I was always told “You are not living until you have done something for someone who could never repay you.” At first that really did not make much sense, why couldn’t someone repay you? If not with money then with a task in return, it baffled me. That was until the day I met Aspen.
Aspen is a Weimaraner; gray as a mouse with the most piercing blue eyes you have ever seen. She has these lanky legs, ears nearly larger than her head, and is as klutzy as a newborn giraffe. Stubborn is not even close enough to explaining the hard headedness of this girl. I had no idea the world I was walking into that day, but despite it all, I learned something no one else on this planet has ever taught me, all thanks to this stubborn dog.
The first time I saw her she was confined in a small white kennel along a large wall of cages. She was tiny, almost too tiny for her assumed age, cuddled up on a torn blanket to get her off the grated floor of the cramped cage. The pet store was busy with people in awe of the adorable and rowdy puppies just behind the glass. But not Aspen. She lay quietly, a full bowl of food next to her and a pile of vomit next to that. When her lack of play and energy was seen most people grew bored of her and walked away, leaving her to sit and suffer in pain alone. I could see the sorrow behind those glacial eyes.
She was sick. A nasty little parasite that overran the puppy mill she came from was making its way through her intestines, eating them from the inside out. Not to mention her tail was docked at home with nothing but scissors and super glue, so she had ripped it open by chewing the nub off. She was so sick that the storeowner did not even want to waste the money to try to save her. He told a lady that questioned him about the sickly looking dog that “Some puppies aren’t born right, she was messed up from the start.”
He made it seem like he was doing this dog a favor by giving it a cage to sleep in. He just wanted to let her die. It was cheaper than calling a vet. Her eyes pleaded for help. You could see her fear and pain. Fueled by anger I bought her and spent three days fighting for her life with the best vets Pennsylvania had to offer. I was ready to fight for her; I could see that she was not ready to give up. She wanted to live.
Her first stop was the emergency vet. We sat there until well after two in the morning, scrounging up what money we could to make sure they would save her life. Poor girl could barely stand and spent every minute or so passing nothing but blood and some awful looking goop out of her system. They did all they could for her to get her stable. At seven in the morning I returned and drove her to my vet, about thirty minutes away. My vet met me outside and instantly began setting up this unnamed and dying pup on multiple apparatus. After closer and more thorough examinations, my vet determined that not only was a parasite eating its way through her intestines, but pneumonia also plagued this young girl, causing her to cough up blood. To top all that off, her open wound on her tail meant surgery to remove another vertebra to ease the pain.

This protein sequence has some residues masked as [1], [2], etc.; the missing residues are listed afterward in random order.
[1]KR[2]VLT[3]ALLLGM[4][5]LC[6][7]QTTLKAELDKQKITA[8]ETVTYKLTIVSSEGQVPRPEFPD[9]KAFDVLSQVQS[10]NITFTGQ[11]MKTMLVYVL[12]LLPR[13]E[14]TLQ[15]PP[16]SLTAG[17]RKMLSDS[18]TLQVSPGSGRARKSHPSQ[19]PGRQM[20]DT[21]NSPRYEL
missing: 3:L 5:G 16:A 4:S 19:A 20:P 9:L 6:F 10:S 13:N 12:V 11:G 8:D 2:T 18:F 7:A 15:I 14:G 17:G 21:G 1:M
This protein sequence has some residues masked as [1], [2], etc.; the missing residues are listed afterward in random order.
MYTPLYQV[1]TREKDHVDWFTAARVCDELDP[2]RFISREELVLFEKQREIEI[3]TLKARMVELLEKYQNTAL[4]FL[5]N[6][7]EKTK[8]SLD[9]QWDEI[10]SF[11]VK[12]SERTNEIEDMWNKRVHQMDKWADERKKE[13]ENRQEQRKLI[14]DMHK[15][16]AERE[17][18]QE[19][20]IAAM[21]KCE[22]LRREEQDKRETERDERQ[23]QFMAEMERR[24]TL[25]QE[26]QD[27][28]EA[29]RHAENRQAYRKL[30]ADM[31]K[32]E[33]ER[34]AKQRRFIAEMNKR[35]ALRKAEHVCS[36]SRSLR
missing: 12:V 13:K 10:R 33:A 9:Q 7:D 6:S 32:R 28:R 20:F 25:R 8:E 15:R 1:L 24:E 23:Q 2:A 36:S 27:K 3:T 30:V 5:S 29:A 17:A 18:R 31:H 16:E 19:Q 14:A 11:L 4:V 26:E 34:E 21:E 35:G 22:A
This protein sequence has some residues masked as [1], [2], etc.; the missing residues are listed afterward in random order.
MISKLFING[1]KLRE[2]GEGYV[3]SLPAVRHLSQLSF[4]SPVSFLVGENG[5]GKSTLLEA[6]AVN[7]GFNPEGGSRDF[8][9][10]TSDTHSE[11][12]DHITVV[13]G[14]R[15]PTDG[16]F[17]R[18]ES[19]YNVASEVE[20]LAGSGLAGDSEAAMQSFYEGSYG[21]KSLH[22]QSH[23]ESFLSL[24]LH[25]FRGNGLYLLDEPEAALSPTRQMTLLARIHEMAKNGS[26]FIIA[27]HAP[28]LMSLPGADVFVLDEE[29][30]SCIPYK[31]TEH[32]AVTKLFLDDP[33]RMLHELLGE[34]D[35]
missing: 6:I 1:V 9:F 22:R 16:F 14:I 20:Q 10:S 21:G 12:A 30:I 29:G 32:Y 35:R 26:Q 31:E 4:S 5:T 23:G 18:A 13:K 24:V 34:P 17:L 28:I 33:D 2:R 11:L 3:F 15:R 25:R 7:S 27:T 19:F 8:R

I have to hand it to my vets; they worked tirelessly for three more days to save this dog’s life. Monitored her day in and day out for any change or break in her condition. There were moments when I feared I had walked into that store a moment too late: that I just wasn’t meant to save her.
Finally came that moment where what I was always told made perfect sense. I was sitting in a tiny exam room at the vet’s office. The tan colored walls mixed with the light tile floor. The sound of dogs barking for attention just outside the door was nonstop. The vet sat in a chair across from me, excited to explain the progress this still unnamed puppy had made and how she won her fight for her life. I was so absorbed in the chilling eyes of my new dog that I barely paid attention to the vet. We won; we actually won that fight. This tiny little ten pounds of ears and legs actually survived. The joy exploded through her vibrant eyes, that typical puppy energy was showing already.
She sat, wide-eyed, on the floor next to me. Her eyes were the same piercing blue, but this time they had a new, cheerful light to them as she nibbled on my fingers and slapped at my hand in play. She was happy, for the first time, you could see her joy. She gazed at me in awe, never once breaking from me. I was this stranger that brought her to get poked and prodded, yet she romped around and climbed on me as if I was the one that brought her into this world. We barely knew each other, but I had never been more in love.
The $2,500 vet bill never even made me blink after I locked eyes with her. I finally got it. I spent every dime I had on a dog that barely had a chance and I did it without hesitating. She could never get me that money back, she could never work it off; all she could do was stare at me with those bright, happy, arctic eyes and I never felt more alive.
Edited by Lara. K